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Review: The City We Became

The City We Became

Title: The City We Became
Author: N.K. Jemisin
Genre: Science Fiction, Fantasy
Page Count: 448
Published by: Orbit Books
Date Published: March 24, 2020
You can find it here: Bookshop.org

Synopsis

Every city has a soul. Some are ancient, some are new, some have been lost to time and fallen from memory. Every city has a human avatar that is responsible for its protection, its identity, and keeping it safe from the destructive Lovecraftian evil that wants to eliminate them.

New York is ready to be born, but something happens to the primary avatar during the last stages of birth, thus awakening 5 secondary avatars – one for each borough. Manhattan is a multiracial grad student; Brooklyn is an African American rap star turned lawyer; Queens is an Indian math whiz; the Bronx is a tough Lenape woman; and Staten Island is an Irish American woman who wants nothing to do with the other four. Together they must band together to save the primary avatar from a dark, ancient evil set on destroying it.

Discussion

I wanted to like this book so badly. I wanted to exclaim that I have finally read the great N.K. Jemisin and this is now my favourite author and favourite book of 2020. Admittedly, that is a lot of pressure going into a book, but I was ready to have my socks knocked off by a literary titan. Bring on the socio-political commentary, bring on the harsh truths, painful realities, and exposure of the systemic racism in our North American culture! B-R-I-N-G it!!

It was, painfully, a mess for me. Seven different points of view (7!) warring for space amidst huge sections of information overloading left me reeling in a place of continually confounded frustration. We never stay with any one character long enough to form attachment or connection. Chapters would often drown in tangential thoughts that were overwhelmingly distracting, in addition to supremely hard to follow sequences of science fiction violence and action.

The novel does deliver on the systemic racist conversation I was hoping for – portraying profound truths and brutal commentary on everything from police brutality, gentrification, white supremacy, xenophobia, and “all lives matter”. If for nothing else, I am glad I read this for those discussions.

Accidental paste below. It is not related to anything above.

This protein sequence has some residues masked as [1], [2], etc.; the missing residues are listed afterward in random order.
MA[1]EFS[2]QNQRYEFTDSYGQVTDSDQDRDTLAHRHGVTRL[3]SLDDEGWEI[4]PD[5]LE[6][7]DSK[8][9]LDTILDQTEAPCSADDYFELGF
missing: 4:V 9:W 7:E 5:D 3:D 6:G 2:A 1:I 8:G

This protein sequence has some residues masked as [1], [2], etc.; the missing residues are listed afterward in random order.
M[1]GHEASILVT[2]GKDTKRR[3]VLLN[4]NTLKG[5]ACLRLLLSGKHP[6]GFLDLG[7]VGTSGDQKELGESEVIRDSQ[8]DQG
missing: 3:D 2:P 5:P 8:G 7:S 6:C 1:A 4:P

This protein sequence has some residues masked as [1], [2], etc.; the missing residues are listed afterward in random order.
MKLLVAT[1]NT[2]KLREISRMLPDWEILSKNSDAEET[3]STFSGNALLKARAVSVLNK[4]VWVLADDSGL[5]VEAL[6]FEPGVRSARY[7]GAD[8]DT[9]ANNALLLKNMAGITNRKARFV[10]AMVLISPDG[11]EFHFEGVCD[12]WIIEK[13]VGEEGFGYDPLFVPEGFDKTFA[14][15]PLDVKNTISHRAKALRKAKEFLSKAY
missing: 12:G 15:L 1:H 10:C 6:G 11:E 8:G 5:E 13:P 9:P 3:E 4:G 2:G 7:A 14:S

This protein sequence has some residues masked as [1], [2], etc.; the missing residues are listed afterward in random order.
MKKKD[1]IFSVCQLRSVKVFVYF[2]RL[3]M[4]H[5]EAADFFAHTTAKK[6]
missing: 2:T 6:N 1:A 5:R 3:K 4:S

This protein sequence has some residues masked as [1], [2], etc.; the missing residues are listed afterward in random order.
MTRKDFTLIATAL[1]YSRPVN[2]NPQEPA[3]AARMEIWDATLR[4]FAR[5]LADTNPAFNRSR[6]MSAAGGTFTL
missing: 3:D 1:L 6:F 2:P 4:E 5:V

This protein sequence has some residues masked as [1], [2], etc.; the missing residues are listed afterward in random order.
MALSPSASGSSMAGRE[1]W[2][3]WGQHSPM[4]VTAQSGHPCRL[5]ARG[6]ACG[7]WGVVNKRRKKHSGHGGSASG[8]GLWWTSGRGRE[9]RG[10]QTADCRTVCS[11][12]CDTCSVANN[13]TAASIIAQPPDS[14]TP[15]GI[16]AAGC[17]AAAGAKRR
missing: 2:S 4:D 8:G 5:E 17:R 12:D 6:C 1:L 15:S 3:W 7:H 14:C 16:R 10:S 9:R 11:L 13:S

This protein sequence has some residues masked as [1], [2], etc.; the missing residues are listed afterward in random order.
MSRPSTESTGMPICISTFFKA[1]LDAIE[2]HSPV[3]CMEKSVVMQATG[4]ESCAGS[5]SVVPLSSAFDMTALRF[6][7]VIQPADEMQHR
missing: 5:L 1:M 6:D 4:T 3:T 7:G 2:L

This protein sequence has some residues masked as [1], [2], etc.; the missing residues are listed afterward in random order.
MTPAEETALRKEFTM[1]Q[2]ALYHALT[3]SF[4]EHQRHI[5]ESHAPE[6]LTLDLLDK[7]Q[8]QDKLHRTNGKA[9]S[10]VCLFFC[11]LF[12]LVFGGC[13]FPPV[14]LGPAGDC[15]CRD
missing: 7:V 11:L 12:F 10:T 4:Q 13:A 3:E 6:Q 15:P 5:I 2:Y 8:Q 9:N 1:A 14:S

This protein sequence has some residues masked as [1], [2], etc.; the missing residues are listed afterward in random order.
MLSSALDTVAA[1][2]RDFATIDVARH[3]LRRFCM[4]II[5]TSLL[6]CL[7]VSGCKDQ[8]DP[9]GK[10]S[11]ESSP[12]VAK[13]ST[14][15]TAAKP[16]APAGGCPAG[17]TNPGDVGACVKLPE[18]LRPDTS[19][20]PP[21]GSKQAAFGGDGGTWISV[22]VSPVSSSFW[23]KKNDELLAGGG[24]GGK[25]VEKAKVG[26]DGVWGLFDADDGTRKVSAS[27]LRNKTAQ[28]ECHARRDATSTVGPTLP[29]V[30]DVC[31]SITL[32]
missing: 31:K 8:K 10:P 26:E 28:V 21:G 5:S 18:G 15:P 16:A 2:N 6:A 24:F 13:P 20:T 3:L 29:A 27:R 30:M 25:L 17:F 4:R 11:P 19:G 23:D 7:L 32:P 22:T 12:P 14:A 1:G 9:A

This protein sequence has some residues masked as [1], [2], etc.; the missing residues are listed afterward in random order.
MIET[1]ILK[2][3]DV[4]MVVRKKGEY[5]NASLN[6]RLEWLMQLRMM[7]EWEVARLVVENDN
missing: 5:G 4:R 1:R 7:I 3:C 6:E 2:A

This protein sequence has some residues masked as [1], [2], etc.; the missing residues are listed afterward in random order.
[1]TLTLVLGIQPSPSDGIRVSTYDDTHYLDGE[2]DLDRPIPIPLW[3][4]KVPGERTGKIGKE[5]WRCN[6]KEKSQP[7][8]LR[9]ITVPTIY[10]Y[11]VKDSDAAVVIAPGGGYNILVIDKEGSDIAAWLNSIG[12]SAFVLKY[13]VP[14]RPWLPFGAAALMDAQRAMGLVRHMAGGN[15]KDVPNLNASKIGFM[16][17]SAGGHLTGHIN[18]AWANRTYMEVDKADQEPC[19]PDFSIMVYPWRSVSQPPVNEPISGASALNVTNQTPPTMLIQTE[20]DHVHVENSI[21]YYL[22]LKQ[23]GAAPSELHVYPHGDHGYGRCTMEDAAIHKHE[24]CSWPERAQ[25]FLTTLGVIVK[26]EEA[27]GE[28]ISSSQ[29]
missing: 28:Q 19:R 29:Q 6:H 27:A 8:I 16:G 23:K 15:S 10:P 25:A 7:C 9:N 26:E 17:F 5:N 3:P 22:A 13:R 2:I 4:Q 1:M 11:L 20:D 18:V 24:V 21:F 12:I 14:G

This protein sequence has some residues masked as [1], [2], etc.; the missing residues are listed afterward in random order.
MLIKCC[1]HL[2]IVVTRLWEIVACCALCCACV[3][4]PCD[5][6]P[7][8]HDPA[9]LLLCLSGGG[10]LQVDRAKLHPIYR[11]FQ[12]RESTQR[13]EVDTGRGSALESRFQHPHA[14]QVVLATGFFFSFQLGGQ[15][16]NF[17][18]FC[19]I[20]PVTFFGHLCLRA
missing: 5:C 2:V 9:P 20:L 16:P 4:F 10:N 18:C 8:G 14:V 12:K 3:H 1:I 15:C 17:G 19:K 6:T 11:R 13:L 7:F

While this is definitely a “f*ck you” to racist Lovecraft – bringing a racially charged portrayal of Lovecraftian ideas and monsters into a modern setting, it just wasn’t enough to combat the struggles I had sorting out the combative points of view, the overwhelming, swirling pages of “essay-style” critique, and the difficult to follow scenes of science fiction. It was a tough chew that felt much longer than its 488 page count. The astonishingly powerful commentary on the racist fabric of our culture; gentrification, police brutality, and xenophobia, are the standout of this novel and Jemisin’s voice is powerful like thunder … however, the book failed to coalesce for me. I will absolutely read more Jemisin in the future, this just wasn’t the place to start.

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Cheryl
Cherylhttps://www.aotales.com
Welcome to And other tales. The little corner of the interweb where we don’t count cups of coffee, believe cancelling plans to stay home & read is just good life advice, refuse to acknowledge the calories in baked goods and will never judge you on the number of marshmallows in your hot chocolate or the size of your TBR piles. Curl up, get comfy and click through for book reviews, life chats, playlists, vegan & gluten free baking recipes, gift guides and more.
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